[4] Mekelburg, supra note 3; Celine Castronuovo, Anti-Abortion Groups Defend Century-Old Mailing Law in Pill Case, Bloomberg L. (Mar. 18, 2024, 5:05 AM), https://news.bloomberglaw.com/health-law-and-business/anti-abortion-groups-defend-century-old-mailing-law-in-pill-case.

[5] 18 U.S.C. § 1461 (setting forth penalties and imprisonment for transgressors); Memorandum from Christopher H. Schroeder, Assistant Attorney General, Office of Legal Counsel, to General Counsel, U.S. Postal Service 3 n.6 (Dec. 23, 2022).

[6] Memorandum from Christopher H. Schroeder, supra note 5, at 5; Dan Diamond, Alito and Thomas Kept Bringing Up Comstock. That Scared Abortion Rights Supporters, Wash. Post (Mar. 26, 2024, 6:40 PM), https://www.washingtonpost.com/health/2024/03/26/comstock-act-supreme-court-abortion-pill (“[The Comstock Act has] always been narrowly interpreted.”) (internal quotes omitted); Brief of Petitioner-Appellant at 31, U.S. Food & Drug Admin. v. All. for Hippocratic Med., Nos. 23-235, 23-236 (U.S. filed Mar. 15, 2024) (“The [year after enactment], Congress clarified that the importation restriction, like the federal-territory restriction, was limited to drugs for “causing unlawful abortion.”).

[7] Memorandum from Christopher H. Schroeder, supra note 5, at 5 (“On several occasions, Congress reenacted and amended the Comstock Act against the backdrop of the judicial precedent in a manner that ratified the federal courts’ narrowing construction.”). Notably, many of these interpretations involved the Act’s prohibitions on contraceptives, provisions that were later repealed by Congress. Castronuovo, supra note 5.

[8] Memorandum from Christopher H. Schroeder, supra note 5, at 20-21 (“[I]n light of the many lawful uses of mifepristone and misoprostol, the fact that these drugs are being mailed to a jurisdiction that significantly restricts abortion is not a sufficient basis for concluding that the mailing violates section 1461.”). Note, misoprostol is used for medication abortion. Id. at 1.

[9] Brief of Respondent-Appellee at 77-78, U.S. Food & Drug Admin. v. All. for Hippocratic Med., Nos. 23-235, 23-236 (U.S. filed Feb. 22, 2024).

[10] All. for Hippocratic Med. v. U.S. Food & Drug Admin., 668 F. Supp. 3d 507, 539-543 (N.D. Tx. 2023), vacated in part, aff’d in part, 78 F.4th 210 (5th Cir. 2023), cert. granted, 144 S. Ct. 537 (2023) (issuing a preliminary injunction removing mifepristone from the market). The district court also found that the Plaintiffs had third-party standing, as they were “within the zone of interests of the Comstock Act.” Id. at 530. The district court’s preliminary injunction was later stayed by the Supreme Court, pending review. Danco Lab’ys., L.L.C. v. All. for Hippocratic Med., 143 S. Ct. 1075 (2023).

[11] All. for Hippocratic Med. v. U.S. Food & Drug Admin., 78 F.4th 210 (5th Cir. 2023); Transcript of Oral Argument, supra note 1, at 26-28, 47-49, 90-91; Castronuovo, supra note 4; Diamond, supra note 6 (“The Supreme Court may be about to hand [anti-abortion activists] a legal roadmap [to resurrecting the Comstock Act].”); Mekelburg, supra note 3 (“[A]bortion opponents could revive the argument in a future case, particularly if Alito and Thomas signal they are receptive.”). Justice Alito, addressing the Solicitor General, stated: “Shouldn’t the FDA have at least considered the application of 18 U.S.C. 1461?” Transcript of Oral Argument, supra note 1, at 26. Justice Thomas, addressing counsel for Danco Laboratories, L.L.C., asked, “[H]ow do you respond to an argument that mailing your product and advertising it would violate the Comstock Act?” Id. at 48.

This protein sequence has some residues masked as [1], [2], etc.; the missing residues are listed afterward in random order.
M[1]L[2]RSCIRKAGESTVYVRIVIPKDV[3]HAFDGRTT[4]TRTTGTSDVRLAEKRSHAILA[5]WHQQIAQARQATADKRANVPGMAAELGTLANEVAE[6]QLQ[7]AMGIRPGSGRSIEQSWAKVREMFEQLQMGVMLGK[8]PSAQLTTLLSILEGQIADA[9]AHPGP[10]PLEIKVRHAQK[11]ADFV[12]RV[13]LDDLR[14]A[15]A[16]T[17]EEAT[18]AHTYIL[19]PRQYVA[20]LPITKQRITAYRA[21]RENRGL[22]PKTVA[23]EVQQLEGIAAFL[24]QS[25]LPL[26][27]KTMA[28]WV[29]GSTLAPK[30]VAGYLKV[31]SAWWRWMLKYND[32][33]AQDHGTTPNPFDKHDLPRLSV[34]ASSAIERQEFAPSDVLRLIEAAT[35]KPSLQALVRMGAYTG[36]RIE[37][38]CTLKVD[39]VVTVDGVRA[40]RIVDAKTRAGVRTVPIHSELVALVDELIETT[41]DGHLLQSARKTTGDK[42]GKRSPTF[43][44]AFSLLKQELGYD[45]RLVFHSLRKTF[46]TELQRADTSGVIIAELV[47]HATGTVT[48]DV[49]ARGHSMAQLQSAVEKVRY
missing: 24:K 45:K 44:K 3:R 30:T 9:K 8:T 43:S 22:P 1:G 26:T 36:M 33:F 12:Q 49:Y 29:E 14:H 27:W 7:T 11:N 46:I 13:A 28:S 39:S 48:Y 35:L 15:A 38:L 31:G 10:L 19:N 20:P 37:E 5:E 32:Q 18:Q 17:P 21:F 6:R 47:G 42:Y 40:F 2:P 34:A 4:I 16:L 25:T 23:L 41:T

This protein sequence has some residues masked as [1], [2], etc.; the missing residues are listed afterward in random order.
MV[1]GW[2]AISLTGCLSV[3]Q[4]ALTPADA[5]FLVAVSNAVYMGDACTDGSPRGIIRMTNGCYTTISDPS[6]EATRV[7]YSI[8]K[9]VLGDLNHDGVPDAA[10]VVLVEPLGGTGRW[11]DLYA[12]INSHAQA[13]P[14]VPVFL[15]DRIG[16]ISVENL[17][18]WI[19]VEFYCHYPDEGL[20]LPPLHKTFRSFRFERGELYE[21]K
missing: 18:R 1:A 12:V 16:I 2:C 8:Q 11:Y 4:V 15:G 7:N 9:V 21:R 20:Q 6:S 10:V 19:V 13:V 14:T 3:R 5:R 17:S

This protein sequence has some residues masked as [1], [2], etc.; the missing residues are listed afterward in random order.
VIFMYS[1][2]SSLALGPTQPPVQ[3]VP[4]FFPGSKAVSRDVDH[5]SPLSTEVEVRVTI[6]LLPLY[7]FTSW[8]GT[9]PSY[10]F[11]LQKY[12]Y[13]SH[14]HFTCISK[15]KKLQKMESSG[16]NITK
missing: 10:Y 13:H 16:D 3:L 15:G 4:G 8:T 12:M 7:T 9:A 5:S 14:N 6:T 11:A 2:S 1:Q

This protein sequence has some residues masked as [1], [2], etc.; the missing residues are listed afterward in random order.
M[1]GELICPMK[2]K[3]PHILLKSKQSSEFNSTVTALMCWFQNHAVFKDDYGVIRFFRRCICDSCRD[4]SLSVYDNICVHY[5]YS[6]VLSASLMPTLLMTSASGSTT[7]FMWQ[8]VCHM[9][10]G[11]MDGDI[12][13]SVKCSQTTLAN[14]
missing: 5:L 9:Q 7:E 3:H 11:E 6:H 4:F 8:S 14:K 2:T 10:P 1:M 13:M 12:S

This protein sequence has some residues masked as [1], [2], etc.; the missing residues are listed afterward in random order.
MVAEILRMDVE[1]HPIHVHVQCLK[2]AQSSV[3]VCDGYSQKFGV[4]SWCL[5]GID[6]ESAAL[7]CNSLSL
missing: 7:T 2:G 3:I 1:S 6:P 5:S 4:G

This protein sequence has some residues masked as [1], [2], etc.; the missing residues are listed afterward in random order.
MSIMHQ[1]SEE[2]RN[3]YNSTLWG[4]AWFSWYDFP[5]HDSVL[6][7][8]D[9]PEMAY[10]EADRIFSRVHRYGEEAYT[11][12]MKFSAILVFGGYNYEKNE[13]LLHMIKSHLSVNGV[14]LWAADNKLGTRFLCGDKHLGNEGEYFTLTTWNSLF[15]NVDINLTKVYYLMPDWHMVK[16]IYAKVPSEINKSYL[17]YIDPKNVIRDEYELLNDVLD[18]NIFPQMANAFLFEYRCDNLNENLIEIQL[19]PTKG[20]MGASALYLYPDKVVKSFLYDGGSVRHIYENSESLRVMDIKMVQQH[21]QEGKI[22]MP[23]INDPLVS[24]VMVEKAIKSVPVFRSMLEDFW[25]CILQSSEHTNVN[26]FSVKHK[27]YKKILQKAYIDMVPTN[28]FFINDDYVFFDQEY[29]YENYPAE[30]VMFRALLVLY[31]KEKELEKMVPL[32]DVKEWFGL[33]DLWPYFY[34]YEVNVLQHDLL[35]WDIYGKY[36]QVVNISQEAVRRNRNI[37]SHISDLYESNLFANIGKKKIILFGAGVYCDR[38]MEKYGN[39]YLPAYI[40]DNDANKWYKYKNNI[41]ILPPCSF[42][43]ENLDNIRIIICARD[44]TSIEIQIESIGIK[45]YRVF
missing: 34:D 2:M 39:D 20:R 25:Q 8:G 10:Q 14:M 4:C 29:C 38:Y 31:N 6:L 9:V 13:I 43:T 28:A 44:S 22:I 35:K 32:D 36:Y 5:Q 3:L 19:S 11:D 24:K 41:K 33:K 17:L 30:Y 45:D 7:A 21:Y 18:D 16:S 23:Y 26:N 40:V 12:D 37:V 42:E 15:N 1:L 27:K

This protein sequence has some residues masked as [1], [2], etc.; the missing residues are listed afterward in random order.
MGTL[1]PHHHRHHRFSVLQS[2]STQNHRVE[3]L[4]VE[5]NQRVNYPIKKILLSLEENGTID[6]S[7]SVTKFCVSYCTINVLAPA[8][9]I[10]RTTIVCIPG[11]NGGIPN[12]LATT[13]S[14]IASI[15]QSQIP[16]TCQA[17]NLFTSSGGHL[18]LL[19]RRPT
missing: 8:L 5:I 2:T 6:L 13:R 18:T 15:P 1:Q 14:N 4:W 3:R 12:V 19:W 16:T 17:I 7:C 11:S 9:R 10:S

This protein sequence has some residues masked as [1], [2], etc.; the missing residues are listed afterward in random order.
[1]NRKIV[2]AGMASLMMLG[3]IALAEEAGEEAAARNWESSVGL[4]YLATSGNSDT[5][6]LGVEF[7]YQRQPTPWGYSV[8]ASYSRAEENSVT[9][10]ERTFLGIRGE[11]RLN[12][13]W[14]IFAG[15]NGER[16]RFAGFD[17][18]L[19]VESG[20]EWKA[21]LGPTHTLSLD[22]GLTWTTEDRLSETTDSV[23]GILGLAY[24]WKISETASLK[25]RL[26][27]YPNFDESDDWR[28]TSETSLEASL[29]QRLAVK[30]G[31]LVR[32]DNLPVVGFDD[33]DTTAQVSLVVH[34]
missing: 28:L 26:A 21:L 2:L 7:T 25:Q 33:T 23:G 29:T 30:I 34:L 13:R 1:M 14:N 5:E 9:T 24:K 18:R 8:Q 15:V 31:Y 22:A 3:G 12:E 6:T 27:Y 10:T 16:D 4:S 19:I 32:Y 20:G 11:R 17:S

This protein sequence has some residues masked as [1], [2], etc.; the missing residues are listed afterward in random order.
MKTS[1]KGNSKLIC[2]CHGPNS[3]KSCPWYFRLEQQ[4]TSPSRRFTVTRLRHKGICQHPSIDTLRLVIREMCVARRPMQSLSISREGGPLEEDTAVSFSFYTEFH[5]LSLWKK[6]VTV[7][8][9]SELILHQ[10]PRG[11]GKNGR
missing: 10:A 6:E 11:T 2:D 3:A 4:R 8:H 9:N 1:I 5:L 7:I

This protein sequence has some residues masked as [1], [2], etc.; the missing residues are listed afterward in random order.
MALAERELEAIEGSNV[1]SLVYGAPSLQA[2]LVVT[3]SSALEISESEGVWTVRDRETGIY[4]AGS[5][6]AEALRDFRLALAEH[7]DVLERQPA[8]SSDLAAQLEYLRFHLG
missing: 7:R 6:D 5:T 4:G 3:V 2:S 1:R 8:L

[12] Id. at 26-28 (noting that the FDA does not consider the 2021 provision to affirmatively approve mailing). In its brief, the FDA also argued that the Comstock Act only bars items “intended for unlawful use.” Brief of Petitioner-Appellant, supra note 6, at 31.

[13] All. for Hippocratic Med., 78 F.4th at 222.

[14] Transcript of Oral Argument, supra note 1, at 47-48.

[15] Id. at 48-49.

[16] Id. at 90.

[17] Castronuovo, supra note 4.

[18] Id.; Diamond, supra note 6.

[19] See generally Nisha Shetty, Dueling Abortion Pill Rulings Ripe for Supreme Court Fight, Bʟᴏᴏᴍʙᴇʀɢ L. (May 11, 2023, 11:51 AM), https://www.bloomberglaw.com/bloomberglawnews/health-law-and-business/XE452HKC000000?bna_news_filter=health-law-and-business#jcite.

[20] Id.; Castronuovo, supra note 4. Congress similarly repealed the Act’s ban of contraception in the 1970s. Shetty, supra note 19; Memorandum from Christopher H. Schroeder, supra note 5, at 16.

[21] See generally Memorandum from Christopher H. Schroeder, supra note 5, at 6, 15-16.

[22] Amy Roeder, The Negative Health Implications of Restricting Abortion Access, Hᴀʀᴠ. T.H. Cʜᴀɴ Sᴄʜ. ᴏғ Pᴜʙ. Hᴇᴀʟᴛʜ (Dec. 13, 2021), https://www.hsph.harvard.edu/news/features/abortion-restrictions-health-implications (citing the significant health risks of pregnancy and high death rates that result from unsafe abortions); Annalies Winny, Alissa Zhu, & Lindsay Smith Rogers, Public Health in the Field: The Public Health Case for Abortion Rights, Johns Hopkins Bloomberg Sch. of Pub. Health, https://publichealth.jhu.edu/2021/public-health-in-the-field-the-public-health-case-for-abortion-rights (explaining that women who seek and cannot obtain abortions experience higher levels of domestic abuse and more serious health issues; noting that restrictive abortion laws result in higher rates of abortion-related maternal deaths); Parmet, supra note 2 (noting that mifepristone is also used by doctors “off-label” for the treatment of uterine fibroids, endometriosis, and miscarriage).

[23] Castronuovo, supra note 4; Parmet, supra note 2; Winny, Zhu, & Rogers, supra note 22.

[24] Pᴇᴡ Rsᴄʜ. Cᴛʀ., Pᴜʙʟɪᴄ Oᴘɪɴɪᴏɴ ᴏɴ Aʙᴏʀᴛɪᴏɴ (2022).